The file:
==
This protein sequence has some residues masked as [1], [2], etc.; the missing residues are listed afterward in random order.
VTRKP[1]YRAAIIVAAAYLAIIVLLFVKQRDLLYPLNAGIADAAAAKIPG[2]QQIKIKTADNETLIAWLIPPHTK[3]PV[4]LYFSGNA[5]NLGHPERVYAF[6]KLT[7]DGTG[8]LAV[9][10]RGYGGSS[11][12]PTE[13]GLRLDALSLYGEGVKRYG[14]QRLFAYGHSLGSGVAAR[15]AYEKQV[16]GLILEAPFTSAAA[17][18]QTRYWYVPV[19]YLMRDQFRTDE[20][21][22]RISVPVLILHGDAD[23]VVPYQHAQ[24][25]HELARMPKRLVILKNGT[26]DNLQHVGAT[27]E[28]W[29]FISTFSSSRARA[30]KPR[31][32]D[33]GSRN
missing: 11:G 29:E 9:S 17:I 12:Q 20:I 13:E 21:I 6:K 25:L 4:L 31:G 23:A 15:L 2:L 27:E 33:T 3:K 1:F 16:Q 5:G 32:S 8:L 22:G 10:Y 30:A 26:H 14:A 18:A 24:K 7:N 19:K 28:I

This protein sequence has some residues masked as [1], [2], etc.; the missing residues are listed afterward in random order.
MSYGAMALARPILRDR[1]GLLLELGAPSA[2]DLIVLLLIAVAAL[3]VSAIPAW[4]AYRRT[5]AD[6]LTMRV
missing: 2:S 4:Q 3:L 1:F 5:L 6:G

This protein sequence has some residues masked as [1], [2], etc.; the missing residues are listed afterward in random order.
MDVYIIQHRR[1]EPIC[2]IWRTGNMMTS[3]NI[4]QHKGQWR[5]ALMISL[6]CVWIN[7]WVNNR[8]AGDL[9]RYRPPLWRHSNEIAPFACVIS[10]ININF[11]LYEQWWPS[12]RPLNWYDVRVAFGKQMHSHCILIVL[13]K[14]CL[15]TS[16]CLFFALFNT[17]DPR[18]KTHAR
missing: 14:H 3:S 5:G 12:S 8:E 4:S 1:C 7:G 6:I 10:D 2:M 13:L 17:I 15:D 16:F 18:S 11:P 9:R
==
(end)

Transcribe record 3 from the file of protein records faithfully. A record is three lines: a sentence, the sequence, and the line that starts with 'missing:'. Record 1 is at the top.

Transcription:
This protein sequence has some residues masked as [1], [2], etc.; the missing residues are listed afterward in random order.
MDVYIIQHRR[1]EPIC[2]IWRTGNMMTS[3]NI[4]QHKGQWR[5]ALMISL[6]CVWIN[7]WVNNR[8]AGDL[9]RYRPPLWRHSNEIAPFACVIS[10]ININF[11]LYEQWWPS[12]RPLNWYDVRVAFGKQMHSHCILIVL[13]K[14]CL[15]TS[16]CLFFALFNT[17]DPR[18]KTHAR
missing: 14:H 3:S 5:G 12:S 8:E 4:S 1:C 7:G 6:I 10:D 2:M 13:L 17:I 15:D 16:F 18:S 11:P 9:R